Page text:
• The Heart’s a Battleground

    Supposing that God speaks, how can we hear God’s voice?

    Can we audibly hear his voice? Can you or I see him?
    I don’t know about you… but I can’t.

    You might suggest that we can hear God’s voice if we read the Bible. 

    Okay. I think that idea holds water… 

    If the Bible is assumed to be God’s Word then it wouldn’t be far-stretched to say that by reading God’s word we are able to hear God’s word. But anyone can read the Bible. Just because you read God’s Word doesn’t mean you hear God speaking to you. Depending on the reader, it can just be a bunch of ink on paper, or, at the very least, might be interpreted as some pretty good moral teachings with a few hard to understand rules and/or traditions.

    So maybe I’ll re-ask the question this way then:

    Supposing that God speaks, how can one personally hear God’s voice for themselves? 

    I think I found some insight. The answer may or may not surprise you.

    But first, have you ever thought about how elephants hear? 

    One of the first things you’ll notice about them is that they have these enormous ears. These ears allow them to pick up what are called “infrasound” waves – low frequencies that humans can’t hear. This allows them to physically hear when rain clouds are gathering so they know when to head for water sources1.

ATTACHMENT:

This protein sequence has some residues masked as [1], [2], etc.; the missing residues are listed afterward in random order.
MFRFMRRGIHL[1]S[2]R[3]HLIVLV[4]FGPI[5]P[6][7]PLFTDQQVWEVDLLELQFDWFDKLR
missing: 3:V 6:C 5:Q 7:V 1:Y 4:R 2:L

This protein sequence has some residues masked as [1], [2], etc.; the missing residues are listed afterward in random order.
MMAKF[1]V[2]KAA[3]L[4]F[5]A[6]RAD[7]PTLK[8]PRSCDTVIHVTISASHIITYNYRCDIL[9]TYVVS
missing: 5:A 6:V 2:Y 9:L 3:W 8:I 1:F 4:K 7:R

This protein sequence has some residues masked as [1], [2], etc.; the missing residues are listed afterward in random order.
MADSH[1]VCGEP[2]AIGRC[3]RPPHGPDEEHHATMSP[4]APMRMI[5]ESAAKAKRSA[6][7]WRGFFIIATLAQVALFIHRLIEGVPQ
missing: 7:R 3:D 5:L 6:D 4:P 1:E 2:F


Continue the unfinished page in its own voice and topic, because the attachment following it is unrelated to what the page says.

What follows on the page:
But did you know elephants can also hear through their feet?!

    That’s right!

    When elephants pound their feet against the ground, elephants set up powerful but hardly audible vibrations. Through nerve endings in their feet and ear bones, these sounds can be picked up miles away by other elephants, like a kind of bush telephone1 (those phones you make with two cups and a string).  

    Why do I bring this up?

    Well, like elephants, we too have the ability to hear not only with our ears.

    We also have the ability to hear through our hearts. 
    We have the ability to hear God through our hearts. 

    Like elephants who have the uncanny ability to communicate through the ground, our hearts are the grounds through which God personally communicates with us.

    But if you’re left wondering why it might be so hard to personally hear God it’s because our hearts are under attack!